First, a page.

I do object to fretting about “firing up the Left”—as if there is ANYTHING that any of us could possibly do to calm them down. If that is the only reason to pussyfoot around like this, it is a bad one. One way to look at that would be to do everything that might get them even more frantic all at once, so they burn out quickly, instead of dragging it out and constantly feeding the flames. Dump it all on them, so their protests riots are for everything at once, and then after that everything will seem pretty calm by comparison.

        BTW, I do see some possible reasons for not announcing plans to proceed with an investigation. One might be to not further antagonize not the Left, per se, but Dem and squishy Electors, some of whom are trying to start an Electoral College revolt. One might be to not push Dems into pressuring Obama to issue a pardon. I get it.

        It’s just the hippy-trippy-dippy posturing about HEALING that gets under my skin. But I do still have a teeny tiny bit of “give it a chance” lurking in the back of my kitchen junk drawer, next to the tattered tattered remnants of “it might not be as bad as it seems” and I won’t discard them until further notice.

        Now if only I can get rid of that image of Trump in a headband and Nehru jacket, draped in beads and wearing a big peace sign medallion, preaching to us about deep cleansing breaths and the need for HEALING…………….. The only Trump I ever liked was Eff ’em Trump, and I already miss him.

  5. Retired Spook November 23, 2016 / 8:18 pm

    I heard on an opinion panel several days ago that, in spite of the fact that it looks like Hillary will win the popular vote by a couple million votes, she only won around 300 counties out of a total of 5,000 counties. the 5,000 number seemed a little high, so I did some research. Turns out there are 3,144 counties and county equivalents in the United States. I still haven’t been able to determine how many of those each candidate won, but the red/blue map by county is quite stark.,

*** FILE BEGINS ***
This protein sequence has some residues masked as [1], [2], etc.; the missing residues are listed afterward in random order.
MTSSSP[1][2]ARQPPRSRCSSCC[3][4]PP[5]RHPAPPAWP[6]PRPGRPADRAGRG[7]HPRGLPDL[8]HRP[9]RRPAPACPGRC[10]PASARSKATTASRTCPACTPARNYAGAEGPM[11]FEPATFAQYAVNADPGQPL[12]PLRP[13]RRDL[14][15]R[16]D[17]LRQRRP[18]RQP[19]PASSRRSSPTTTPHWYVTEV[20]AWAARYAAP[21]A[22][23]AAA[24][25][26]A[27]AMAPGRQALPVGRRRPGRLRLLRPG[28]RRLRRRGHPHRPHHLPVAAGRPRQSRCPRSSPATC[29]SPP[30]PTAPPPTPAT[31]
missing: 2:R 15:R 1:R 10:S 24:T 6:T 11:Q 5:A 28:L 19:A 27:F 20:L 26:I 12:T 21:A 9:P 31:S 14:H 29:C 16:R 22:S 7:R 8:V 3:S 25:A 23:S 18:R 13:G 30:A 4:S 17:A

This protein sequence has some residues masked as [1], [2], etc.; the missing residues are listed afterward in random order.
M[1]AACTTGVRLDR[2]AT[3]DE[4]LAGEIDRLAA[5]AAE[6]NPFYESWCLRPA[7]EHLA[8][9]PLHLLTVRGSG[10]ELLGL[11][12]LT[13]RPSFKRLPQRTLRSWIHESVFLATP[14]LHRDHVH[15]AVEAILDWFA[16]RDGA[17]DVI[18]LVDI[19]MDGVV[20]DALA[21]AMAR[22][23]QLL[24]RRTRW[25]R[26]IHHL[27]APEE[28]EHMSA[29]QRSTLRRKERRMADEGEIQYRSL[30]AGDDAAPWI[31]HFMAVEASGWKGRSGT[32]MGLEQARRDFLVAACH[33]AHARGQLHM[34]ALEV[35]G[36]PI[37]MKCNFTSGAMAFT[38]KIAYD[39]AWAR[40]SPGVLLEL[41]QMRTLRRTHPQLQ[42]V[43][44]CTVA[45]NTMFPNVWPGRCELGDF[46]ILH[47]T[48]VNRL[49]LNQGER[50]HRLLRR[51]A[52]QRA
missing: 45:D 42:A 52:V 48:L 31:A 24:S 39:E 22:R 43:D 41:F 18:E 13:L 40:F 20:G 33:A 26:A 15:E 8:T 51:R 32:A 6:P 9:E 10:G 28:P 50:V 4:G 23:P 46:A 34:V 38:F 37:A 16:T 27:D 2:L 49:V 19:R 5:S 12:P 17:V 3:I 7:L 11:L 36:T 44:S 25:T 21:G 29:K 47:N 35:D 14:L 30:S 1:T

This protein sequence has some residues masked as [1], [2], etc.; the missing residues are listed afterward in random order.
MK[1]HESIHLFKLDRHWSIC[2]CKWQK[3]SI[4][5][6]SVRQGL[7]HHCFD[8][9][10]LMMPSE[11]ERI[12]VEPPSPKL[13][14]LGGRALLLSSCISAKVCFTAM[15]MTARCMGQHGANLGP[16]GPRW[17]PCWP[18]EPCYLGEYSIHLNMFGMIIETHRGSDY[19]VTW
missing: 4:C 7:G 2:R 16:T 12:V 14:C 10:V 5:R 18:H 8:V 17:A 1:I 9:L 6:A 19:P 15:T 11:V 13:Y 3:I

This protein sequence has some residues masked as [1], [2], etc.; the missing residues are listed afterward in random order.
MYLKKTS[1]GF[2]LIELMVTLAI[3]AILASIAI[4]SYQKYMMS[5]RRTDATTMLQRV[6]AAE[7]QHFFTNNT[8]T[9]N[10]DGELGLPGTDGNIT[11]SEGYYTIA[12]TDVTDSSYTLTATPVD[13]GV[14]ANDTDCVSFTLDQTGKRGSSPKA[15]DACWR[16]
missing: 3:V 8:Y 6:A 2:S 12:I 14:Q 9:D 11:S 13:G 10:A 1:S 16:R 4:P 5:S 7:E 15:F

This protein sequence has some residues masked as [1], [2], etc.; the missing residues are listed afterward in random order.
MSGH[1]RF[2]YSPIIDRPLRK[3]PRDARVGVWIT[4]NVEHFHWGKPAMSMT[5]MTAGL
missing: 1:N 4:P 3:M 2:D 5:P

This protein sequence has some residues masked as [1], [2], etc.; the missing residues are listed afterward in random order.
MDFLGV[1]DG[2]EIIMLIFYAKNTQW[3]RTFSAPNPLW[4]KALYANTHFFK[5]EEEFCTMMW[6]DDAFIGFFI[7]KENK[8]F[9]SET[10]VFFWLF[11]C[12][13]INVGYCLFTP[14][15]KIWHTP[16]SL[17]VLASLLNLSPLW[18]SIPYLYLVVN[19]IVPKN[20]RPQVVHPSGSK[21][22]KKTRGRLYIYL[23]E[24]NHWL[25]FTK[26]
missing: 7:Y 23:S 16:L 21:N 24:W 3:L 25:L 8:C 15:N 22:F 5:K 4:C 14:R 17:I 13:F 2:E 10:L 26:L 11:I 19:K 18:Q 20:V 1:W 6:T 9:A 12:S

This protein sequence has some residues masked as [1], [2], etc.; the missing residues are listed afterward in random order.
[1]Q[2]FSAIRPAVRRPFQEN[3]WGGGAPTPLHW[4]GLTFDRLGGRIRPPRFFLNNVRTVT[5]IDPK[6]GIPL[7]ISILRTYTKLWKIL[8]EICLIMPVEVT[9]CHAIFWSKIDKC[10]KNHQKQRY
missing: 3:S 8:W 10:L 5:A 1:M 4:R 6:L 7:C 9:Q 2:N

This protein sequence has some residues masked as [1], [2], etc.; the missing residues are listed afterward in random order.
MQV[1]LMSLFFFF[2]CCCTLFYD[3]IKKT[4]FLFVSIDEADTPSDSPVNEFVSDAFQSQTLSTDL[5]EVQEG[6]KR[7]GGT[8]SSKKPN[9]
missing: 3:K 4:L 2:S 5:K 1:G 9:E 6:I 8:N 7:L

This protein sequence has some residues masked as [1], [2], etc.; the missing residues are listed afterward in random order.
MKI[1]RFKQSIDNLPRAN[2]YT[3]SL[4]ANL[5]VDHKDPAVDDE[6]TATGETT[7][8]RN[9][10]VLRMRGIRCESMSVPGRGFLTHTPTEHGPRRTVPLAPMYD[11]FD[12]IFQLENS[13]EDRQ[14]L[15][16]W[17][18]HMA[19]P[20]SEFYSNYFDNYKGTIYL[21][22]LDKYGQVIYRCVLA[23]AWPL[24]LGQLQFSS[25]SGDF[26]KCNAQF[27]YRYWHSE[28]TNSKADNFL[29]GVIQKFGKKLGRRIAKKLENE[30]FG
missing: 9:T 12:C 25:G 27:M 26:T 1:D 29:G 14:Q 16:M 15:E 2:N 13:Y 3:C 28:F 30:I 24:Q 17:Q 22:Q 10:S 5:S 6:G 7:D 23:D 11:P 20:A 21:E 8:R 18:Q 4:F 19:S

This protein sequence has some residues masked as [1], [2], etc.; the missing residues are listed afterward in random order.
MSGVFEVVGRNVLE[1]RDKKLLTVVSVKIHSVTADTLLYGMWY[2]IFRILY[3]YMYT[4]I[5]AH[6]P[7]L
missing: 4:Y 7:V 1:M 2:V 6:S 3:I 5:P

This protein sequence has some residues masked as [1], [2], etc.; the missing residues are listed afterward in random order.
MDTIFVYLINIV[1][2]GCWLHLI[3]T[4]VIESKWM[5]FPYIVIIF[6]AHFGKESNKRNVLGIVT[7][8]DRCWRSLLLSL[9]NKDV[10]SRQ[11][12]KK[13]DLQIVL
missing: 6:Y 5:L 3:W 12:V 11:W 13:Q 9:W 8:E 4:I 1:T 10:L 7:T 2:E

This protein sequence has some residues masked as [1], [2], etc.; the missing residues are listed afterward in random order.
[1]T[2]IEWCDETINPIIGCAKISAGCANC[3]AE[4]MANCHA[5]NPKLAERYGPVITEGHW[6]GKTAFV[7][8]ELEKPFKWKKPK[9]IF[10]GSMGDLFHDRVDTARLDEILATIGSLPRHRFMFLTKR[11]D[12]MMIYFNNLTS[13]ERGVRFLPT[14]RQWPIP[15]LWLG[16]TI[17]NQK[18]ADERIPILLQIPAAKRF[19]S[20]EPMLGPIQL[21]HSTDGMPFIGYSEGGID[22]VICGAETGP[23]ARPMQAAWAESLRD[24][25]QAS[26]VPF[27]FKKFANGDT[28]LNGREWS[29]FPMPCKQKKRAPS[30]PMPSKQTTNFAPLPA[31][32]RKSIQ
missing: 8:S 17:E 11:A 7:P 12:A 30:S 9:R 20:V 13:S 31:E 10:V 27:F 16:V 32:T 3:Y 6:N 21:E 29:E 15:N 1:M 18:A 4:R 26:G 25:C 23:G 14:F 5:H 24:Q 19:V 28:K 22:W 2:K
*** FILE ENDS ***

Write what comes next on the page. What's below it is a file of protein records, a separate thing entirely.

I also ran across this interesting WAPO article.

    Donald Trump delivered on his promise to flip the Democrats’ electoral hold on the industrial Midwest.

    Across swing states — and others previously thought to be safe for Democrats — Trump colored dozens of counties red that hadn’t gone Republican in decades.

    Of the nearly 700 counties that twice sent Obama to the White House, a stunning one-third flipped to support Trump.

    Trump also won 194 of the 207 counties that voted for Obama either in 2008 or 2012.

    Counties Obama won twice 209 for Trump, 467 for Clinton

    Counties Obama won once 194 for Trump, 13 for Clinton

    By contrast, of those 2,200 counties that never supported Obama, Clinton was only able to win six. That’s just 0.3 percent crossover to the Democratic side.

    These are two excellent arguments for not abandoning the Electoral College.

    • Retired Spook November 23, 2016 / 10:58 pm

      I just realized that the number of counties Hillary won can be extrapolated from the numbers in the WAPO article. If Obama won 700 counties and Trump flipped a third of those, then Hillary won 467 counties out of 3,144, or 15% of the counties in the U.S.

      • Amazona November 24, 2016 / 12:10 am

        Spook, do you know if all ballots have been counted? There were all those in California, which probably went to Hillary but they should still be tallied, and of course there are the military ballots which are seldom counted if there is a statistical analysis that they would not change the outcome.

      • M. Noonan November 24, 2016 / 1:54 am

        I think we’ll wind up with Hillary at about 65 mil, Trump at 63 mil – right now, Jill Stein is trying to raise money for recounts in PA, MI and WI…my guess is that it is in partial coordination with Team Hillary; not because anyone with any sense thinks it will change the result, but because by drawing it out they hope to cast doubts upon Trump…delegitimize him; or, it might just be an act of spite by hate-filled people. Hard to say with Progressives.

      • Retired Spook November 24, 2016 / 11:02 am

        I read somewhere a couple days ago that there were still over 2 million uncounted ballots in California. Beyond that I don’t know. I think Mark is absolutely right in that, with as large a popular vote margin as it appears she has, there will be an on-going effort by the Left to delegitimize Trump throughout his presidency. It would be an interesting twist if some enterprising journalist would investigate how many illegals voted, because I’d bet most of Hillary’s margin is from people who aren’t legally allowed to vote. You’ve probably seen the leaked video of Robert Creamer and some other Democrat operatives bragging about busing people from precinct to precinct to vote multiple times. Likely massive cheating and Hillary still lost 30 states.

      • Retired Spook November 24, 2016 / 11:03 am

        it might just be an act of spite by hate-filled people. Hard to say with Progressives.